The 2016 Ghostbusters isn’t a direct remake of the 1984 classic.  There are elements that remain the same and many, many references to that film, but this is an original story with original characters.  I can’t help but wonder if much of the initial backlash against the film would have been curbed if this film was set in the same universe and timeline as the original.  In my head, I see this new group being inspired to continue the original Ghostbusters’ mission when the need arises.  Very little of the final film would have required change and the whole project would have been seen as a continuation and not an attempted replacement.

By the way, that backlash started so early in the film’s production cycle that there are many (not-so) veiled references to it in the film, itself.  There’s even an entire character that represents the armchair haters.  I’m honestly not sure how I feel about that.  The character exists to make the point that these people’s opinions are irrelevant and they shouldn’t be given any credibility or attention (which I do agree with).  But then, director Paul Feig (who was very publicly angered by the attacks on his film) goes against that very idea with this particular character.  I see both sides of it, though I feel it ultimately distracts from the main ongoing narrative.

There’s also one line in the film that I feel didn’t belong.  It’s heavily featured in the trailers and TV spots and involves Leslie Jones’s Patty crowd-diving, only for the crowd to sidestep her entirely, allowing her to crash to the floor.  She angrily retorts with, “Okay, I don’t know if it’s a race thing or a lady thing, but I’m mad as hell!”  This is also possibly at least a partial reference to the sexist backlash that began as soon as the project was announced, and there are films where lines like these work, but I truly feel it isn’t a good fit for Ghostbusters.  This material is supposed to be a lighthearted escape fantasy and this just dragged me right back into our racist, sexist world and reminded me of how very unfunny those particular realities are.  It’s an ill-conceived moment but it’s also, thankfully, the only one of its ilk.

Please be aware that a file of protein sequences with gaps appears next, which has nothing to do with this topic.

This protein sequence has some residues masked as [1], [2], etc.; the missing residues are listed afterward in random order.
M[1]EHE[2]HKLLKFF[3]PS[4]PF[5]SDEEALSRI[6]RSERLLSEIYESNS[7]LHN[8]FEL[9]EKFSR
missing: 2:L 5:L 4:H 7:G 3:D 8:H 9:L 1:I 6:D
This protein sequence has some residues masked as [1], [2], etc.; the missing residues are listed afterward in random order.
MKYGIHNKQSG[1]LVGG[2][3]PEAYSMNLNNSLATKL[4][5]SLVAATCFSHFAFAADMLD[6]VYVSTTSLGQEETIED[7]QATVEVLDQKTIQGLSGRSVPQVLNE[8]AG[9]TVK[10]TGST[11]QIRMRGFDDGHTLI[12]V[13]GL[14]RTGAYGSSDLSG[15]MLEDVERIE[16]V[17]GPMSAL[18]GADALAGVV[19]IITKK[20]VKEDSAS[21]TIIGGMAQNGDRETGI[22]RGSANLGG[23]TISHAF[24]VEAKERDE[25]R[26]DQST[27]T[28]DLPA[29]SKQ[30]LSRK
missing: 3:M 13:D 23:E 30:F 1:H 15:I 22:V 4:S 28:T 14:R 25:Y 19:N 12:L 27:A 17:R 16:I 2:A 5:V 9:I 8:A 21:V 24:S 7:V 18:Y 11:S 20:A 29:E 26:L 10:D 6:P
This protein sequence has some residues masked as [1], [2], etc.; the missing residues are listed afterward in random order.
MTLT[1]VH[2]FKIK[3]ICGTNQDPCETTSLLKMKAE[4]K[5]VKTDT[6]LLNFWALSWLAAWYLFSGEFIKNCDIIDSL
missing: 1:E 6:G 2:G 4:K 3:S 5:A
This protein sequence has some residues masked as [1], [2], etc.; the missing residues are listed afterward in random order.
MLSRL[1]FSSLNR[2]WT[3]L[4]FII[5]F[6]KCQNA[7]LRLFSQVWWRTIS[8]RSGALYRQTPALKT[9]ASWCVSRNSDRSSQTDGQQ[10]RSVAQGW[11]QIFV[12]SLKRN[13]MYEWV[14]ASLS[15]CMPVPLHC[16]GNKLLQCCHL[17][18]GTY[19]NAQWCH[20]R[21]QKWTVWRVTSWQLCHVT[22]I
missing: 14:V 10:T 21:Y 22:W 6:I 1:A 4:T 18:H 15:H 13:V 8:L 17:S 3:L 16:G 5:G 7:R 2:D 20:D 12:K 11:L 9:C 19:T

Also worth noting is that Ray Parker, Jr.’s legendary, beloved Ghostbusters theme gets two covers: one by Fallout Boy and the other by Walk the Moon.  Neither are anywhere near as good as the original but Fallout Boy’s, in particular, is pretty atrocious, completely abandoning the jovial spirit of Parker, Jr.’s classic hit.  The original gets a lot of play, though, and is a running theme in the film.

All in all, Ghostbusters is a fun time at the movies.  The humor works more often than not, the creature designs are outstanding, and the cast (particularly McKinnon and Hemsworth) delivers.  It’s not going to win any Academy Awards or make many Top Ten lists at the end of the year but it accomplishes exactly what it sets out to do: it provides an entertaining diversion and an introduction to the property for a generation of audiences who refuse to watch anything that came out before 2010.

And stay through the credits.  You’ll get a hint of things to (hopefully) come.

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57. Ghostbusters (2016)